[AMERICAN NEPTUNE]. Neptune Americo-Septentrional. [Paris: Depôt des Cartes et Plans de la Marine, 1778-1780].
[AMERICAN NEPTUNE]. Neptune Americo-Septentrional contenant les côtes, les et bancs, les baies, ports, et mouillages, et les sondes des mers de cette-partie du monde, depuis le Groenland inclusivement, jusques et compris le golfe du Mexique. [Paris: Depôt des Cartes et Plans de la Marine, 1778-1780].
Folio (25 3/8 x 19 4/8 inches). Engraved title-page (laid down), 26 engraved charts and plans of the Atlantic seaboard on 13 full sheets and 5 half sheets (pale waterstains to lower corners). Contemporary French mottled calf, the spine in eight compartments with 7 raised bands, red morocco lettering-piece in one, with the gilt supra libros of the "Service des Vasseaux [sic] de la Republique Francais on the front cover (a bit worn at the extremities).
Provenance: with the supra libros of the Service des Vasseaux [sic] de la Republique Francais (presumably 1792-1804) on the front cover; with the 19th-century book label of Eligh Descotes "Sacerdotis" at the foot of the title-page; also the label of M.A. de Lavis Trafford of Villa Lavis in France (1880-1960); and the early 20th-century bookplate of Francois Rabut on the front paste-down
First edition. Published for the use of the French navy during the American Revolution, by order of Antoine Sartine (1729-1801), then Minister of Marine (1774-1780), and a great moderniser of the French navy. Prior to the American Revolution he had increased shipbuilding by almost four-fold enabling an extraordinary production of 9 ships of-the-line a year by the time the French entered the fray in 1778. In that same year, partly inspired by the work of George-Louis Le Rouge, Buache de la Neuville proposed putting together the atlas of charts based on English maps that resulting from their ongoing survey of American waters and published in the previous fifteen years. The atlas would consist of two general maps of the whole coast and twelve larger-scale maps of ports and harbours. His proposed budget for the atlas was enormous and required the King's approval for extraordinary funds. In order to recoup the heavy cost of publication the maps were made available as collections and singly to the public as well as to the Navy. It is a nice irony that William Faden is recorded buying three copies of the Neptune Americo-Septentrional, even though his maps provided the basis for many of those included in the atlas; these were probably the first copies to arrive in England". (Pedley "The Commerce of Cartography: Making and Marketing Maps in Eighteenth-Century France and England")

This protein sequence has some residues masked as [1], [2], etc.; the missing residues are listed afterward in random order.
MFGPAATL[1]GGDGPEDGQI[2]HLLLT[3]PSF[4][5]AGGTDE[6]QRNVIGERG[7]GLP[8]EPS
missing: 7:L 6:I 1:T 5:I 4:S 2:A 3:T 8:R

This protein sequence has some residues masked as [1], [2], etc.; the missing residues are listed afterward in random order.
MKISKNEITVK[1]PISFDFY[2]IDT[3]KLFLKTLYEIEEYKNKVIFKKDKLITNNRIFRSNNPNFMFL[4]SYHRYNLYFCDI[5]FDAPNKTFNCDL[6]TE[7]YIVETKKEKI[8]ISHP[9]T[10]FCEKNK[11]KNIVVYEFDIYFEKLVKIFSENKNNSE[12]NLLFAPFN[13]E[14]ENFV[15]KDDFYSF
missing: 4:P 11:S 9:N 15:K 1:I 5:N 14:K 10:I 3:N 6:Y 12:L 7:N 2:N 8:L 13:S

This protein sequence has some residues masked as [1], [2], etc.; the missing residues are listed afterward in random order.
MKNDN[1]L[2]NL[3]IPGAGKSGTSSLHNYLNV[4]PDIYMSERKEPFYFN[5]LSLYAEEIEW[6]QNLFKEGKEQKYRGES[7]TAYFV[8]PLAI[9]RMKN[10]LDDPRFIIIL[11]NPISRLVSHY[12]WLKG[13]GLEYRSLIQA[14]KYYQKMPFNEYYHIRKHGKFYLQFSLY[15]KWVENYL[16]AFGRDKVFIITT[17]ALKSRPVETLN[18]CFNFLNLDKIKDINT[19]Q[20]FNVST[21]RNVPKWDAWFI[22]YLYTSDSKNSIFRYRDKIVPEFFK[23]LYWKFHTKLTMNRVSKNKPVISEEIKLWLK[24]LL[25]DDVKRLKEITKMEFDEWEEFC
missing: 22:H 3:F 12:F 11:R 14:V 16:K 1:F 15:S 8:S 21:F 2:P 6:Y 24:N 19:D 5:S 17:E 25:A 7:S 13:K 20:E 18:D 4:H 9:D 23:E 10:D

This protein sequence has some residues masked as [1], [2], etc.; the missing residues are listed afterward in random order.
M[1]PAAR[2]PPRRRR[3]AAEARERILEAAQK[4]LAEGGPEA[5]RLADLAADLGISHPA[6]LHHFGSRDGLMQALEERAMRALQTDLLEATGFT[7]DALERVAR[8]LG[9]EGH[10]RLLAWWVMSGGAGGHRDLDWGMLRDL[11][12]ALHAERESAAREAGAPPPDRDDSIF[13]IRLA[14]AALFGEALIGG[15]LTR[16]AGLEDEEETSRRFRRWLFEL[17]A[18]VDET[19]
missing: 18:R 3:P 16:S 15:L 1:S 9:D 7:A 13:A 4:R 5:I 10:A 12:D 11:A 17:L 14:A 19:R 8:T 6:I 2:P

The subjects of the charts include the coasts of Florida and Louisiana, Boston Harbor (after Des Barres), Charleston Harbor, Narragansett Bay (after Blaskowitz), the Delaware River (after Fisher), and the Hudson River. From the library of Dr. Marcus de Lavis-Trafford, local archæologist and physician at the Queen Victoria hospital, Beaulieu-sur-Mer, France, and doctor to the Duke of Connaught, also a pioneer of winter sports in the French Alps. Phillips, Atlases 1211; Howes N52. Catalogued by Kate Hunter